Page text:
By Jorn Madslien
BBC News Online business reporter at the Paris Motor Show
As the automotive industry shows a string of new, powerful cars in Paris, much of the focus is on their environmental impact and the disastrous industrial relations that are unbalancing many car companies.
A whopping 520 bhp...the Aston Martin V12 Vanquish S
According to the organisers, there will be more than 60 world premieres at this year's Paris Motor Show.
In reality, many of them are merely relaunches of old car models, only this time with much bigger engines.
This latest craze seems to hint at an astonishing lack of awareness by global car manufacturers about the effect current high oil prices have on drivers' appetite for big gas guzzlers.
It is becoming increasingly clear to many in Paris that governments object to big gas guzzlers as well.
These cars - in particular Sports Utility Vehicles (SUVs) - are bad for the environment and should be banned - at least that has been the battle cry for months from the show's host city Paris. The call has sparked similar calls by others, most notably the Swedish government and London mayor Ken Livingstone.
But at this stage, it is obviously too late for the car makers to revise their product launches.
The show must go on, and the British sports car maker Aston Martin takes the lead with its Vanquish S - where the S represents an additional 60 bhp in the V12 engine when compared with previous Vanquish models, bringing the total to a whopping 520 bhp.
The M5 supercar - just another BMW?
The independent carmaker BMW is also in on the act with its relaunch of the M5 supercar. Never before has the Bavarian brawler come up with such a powerful machine, yet revolutionary it is not - despite its V10 engine.
The car is good, perhaps even super, but by no means jaw dropping in its design. It is just another BMW, and as a brand it is becoming increasingly common - perhaps a victim of its own success?
For those who are truly searching for power with image to match, there is the new F430, the replacement for the bestselling Ferrari 360 Modena.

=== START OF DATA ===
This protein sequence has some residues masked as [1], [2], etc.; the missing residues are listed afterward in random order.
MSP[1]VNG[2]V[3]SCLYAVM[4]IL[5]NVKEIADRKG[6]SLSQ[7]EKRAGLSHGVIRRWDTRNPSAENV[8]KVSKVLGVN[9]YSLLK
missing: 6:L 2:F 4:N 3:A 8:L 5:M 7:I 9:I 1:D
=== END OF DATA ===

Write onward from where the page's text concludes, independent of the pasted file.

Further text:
And for the truly mad, there is Volkswagen Group's new Bugatti Veyron supercar, or its marginally less spectacular Lamborghini Murcielago Roadster.
But this is Europe, and here pulling power is not quite as raw as it can sometimes seem in the USA.
This could go some way to explain the softly-softly approach taken by Volvo, Aston Martin's fellow member of Ford's Premiere Automotive Group.
More than 60 new launches are expected at the Paris Motor Show
Volvo is here to show off its already popular XC90 Sports Utility Vehicle (SUV), only this time with a massive 4.4 litre V8 engine which will put the by now rather defensive Swedish car maker firmly in several European governments' bad books.
This is despite Volvo's insistence that it is not as bad as it sounds since this car's engine is cleaner than other V8s.
For green drivers, that is simply not good enough, given that Toyota's luxury subsidiary Lexus is showing off its RX400h petrol/electric hybrid SUV.
True, it will not be quite as powerful as the Volvo but it will be considerably cleaner and much cheaper to run.
Marketing is also high on the agenda at this year's show.
Both the major US automotive groups Ford and General Motors have recently announced that their marketing budgets will rise by between a third and a half in the months ahead.
General Motors is showing off its first re-badged Daewoo cars.
The GM unit hopes Daewoo sales will soar, perhaps even double, once it has slapped a Chevrolet badge onto the cars.
Sceptics suggest the move could backfire, so rather than attracting European customers it could instead alienate Chevy buyers back home.
Underlying all the carmakers' product strategies lies the hurdle of rapidly rising costs, reflecting the historically high energy costs and the rising cost of raw materials that go into cars.
Volvo's first V8 is expected to appeal to US customers
As is often the case with any manufacturer; when one cost is rising others will have to fall in order to maintain profit margins, or in the case of many car makers; to cut losses.
So job cuts are on the cards.
Earlier this week, General Motors said it would reduce output at its European car factories, including Saab in Sweden and Opel in Germany. About 3,000 jobs could be lost as a consequence.
The news came hot on the heels of news that 1,150 jobs are set to go as Ford wields the axe over its luxury car making unit Jaguar in the UK.
Such orders from America are not going down well among the giants' European subsidiaries, and as a consequence the automotive groups will be forced to spend much of their time at the Paris show defending their decisions.
Any attempts to shift attention away from troubled industrial relations within the industry are unlikely to be successful.